Economic drivers in Latin America: Key industry sectors and the rise of SESG
Overshadowed by the pandemic, Latin America’s GDP growth results closed 2020 at nearly – 8%, while global GDP growth results closed at – 5%. The growth forecast for 2021 is at 4.1%, relying on the vaccination efforts across Latin America countries to combat COVID-19, as well as the many relief packages launched by the world’s biggest economies to help emerging economies.
Looking ahead to 2030, the size of Latin American economies is expected to be at USD9.2 trillion, and these economies are forecast to take a more prominent position in the world from a geopolitical point of view, particularly if they can enact necessary economic reforms.
Much of the Latin American economy has been tethered to the global commodity cycle for many decades, and we must recognize that this will persist if Latin American countries can competitively maintain the same pace – or even overperform – Asia Pacific countries.
We are of the view, however, that business growth in Latin America will be led by digitally driven sectors, which will be the fastest growing segments over the next five years, followed closely by the infrastructure and construction, life sciences and healthcare, and cannabis sectors.
Not surprisingly, US-listed Special-Purpose Acquisition Company (SPACs) packages that were launched this year in relation to Latin America primarily invest in disruptive technologies, including artificial intelligence, IoT, robotics, cloud technologies, mobile communications, and similar technology-based companies. In 2021, the total amount of SPACs for this purpose has already reached nearly USD1 billion (a figure which would have been utterly inconceivable just a year ago).
Potential areas of growth in Latin America
Media, sports and entertainment is an example of a digitally driven industry that will grow exponentially across Latin America in the near term. Unique challenges or advantages for media, sports and entertainment companies arise from the fact, for example, that consumers now tend to devote their entertainment time to video gaming and livestreaming services – virtualized sporting events and livestreaming will not become an artifact of the pandemic only. Also, demand will rise for content that is more social and has more potential to augment – or at least compete with – traditional video content. One ramification of this trend is that studio productions and live entertainment will need to reboot and return to business differently than “doing business as usual.”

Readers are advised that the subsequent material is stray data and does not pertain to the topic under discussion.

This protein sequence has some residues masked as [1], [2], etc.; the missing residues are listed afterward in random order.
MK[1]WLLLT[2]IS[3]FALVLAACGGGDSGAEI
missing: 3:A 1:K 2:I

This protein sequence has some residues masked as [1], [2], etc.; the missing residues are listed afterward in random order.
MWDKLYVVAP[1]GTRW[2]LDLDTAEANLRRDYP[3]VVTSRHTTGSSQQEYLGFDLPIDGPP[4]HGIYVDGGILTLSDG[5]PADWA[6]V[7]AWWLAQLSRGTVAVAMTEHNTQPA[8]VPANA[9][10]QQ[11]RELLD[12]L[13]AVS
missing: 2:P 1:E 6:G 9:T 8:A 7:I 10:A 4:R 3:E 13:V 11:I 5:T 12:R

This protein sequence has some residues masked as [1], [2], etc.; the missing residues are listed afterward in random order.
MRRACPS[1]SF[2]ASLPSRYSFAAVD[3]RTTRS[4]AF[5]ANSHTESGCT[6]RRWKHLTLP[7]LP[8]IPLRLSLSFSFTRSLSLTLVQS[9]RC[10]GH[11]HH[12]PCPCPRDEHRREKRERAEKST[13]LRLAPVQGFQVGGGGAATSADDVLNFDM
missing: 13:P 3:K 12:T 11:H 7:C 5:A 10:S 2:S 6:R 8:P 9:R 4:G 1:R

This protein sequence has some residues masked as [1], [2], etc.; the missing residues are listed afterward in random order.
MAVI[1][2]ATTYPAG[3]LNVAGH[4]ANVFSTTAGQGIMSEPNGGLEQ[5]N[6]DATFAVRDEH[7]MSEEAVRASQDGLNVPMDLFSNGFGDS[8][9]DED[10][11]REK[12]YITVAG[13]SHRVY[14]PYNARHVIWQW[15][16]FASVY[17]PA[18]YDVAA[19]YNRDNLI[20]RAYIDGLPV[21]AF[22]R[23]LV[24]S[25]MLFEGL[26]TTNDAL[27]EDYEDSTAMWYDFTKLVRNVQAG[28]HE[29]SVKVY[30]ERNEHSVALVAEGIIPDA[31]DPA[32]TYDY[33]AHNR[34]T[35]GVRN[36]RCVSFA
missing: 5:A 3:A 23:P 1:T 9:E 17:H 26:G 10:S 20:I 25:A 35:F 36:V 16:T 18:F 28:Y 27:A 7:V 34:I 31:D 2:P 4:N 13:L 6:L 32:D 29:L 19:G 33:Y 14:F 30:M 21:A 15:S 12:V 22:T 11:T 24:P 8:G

Another aspect of business expansion across Latin America may be seen in the global cannabis market, which today is valued at USD150 billion and is forecast to grow rapidly, reaching a value of USD272 billion by 2028. the Brazilian cannabis sector is projected to exceed the global growth rate over the ten years to 2030, being valued at USD45 billion. The same trend also applies to Colombia and Uruguay, which are already among the most prominent countries for Latin American businesses operating in the cannabis sector.
The infrastructure and construction sector is also fertile ground for Latin American countries to strengthen after GDP growth gains over the ten years to 2030 – and here we are not simply referring to basic infrastructure projects (eg sanitation) but to infrastructure projects aiming to strengthen transboundary linkages throughout the region, improving and extending vital services like road and railroad networks and developing clean and renewable energy. To illustrate, the Investment Partnerships Program in Brazil is projecting from a strategic point of view to expand infrastructure projects relating to the transportation chain and growing urbanization in the next two years. This trend has also been supported by the Brazilian Development Bank, which has been repositioningitself with business-oriented strategies aiming to increase the range of institutional investors both nationally and internationally in the long-term financing of infrastructure projects to help foster the Brazilian economy.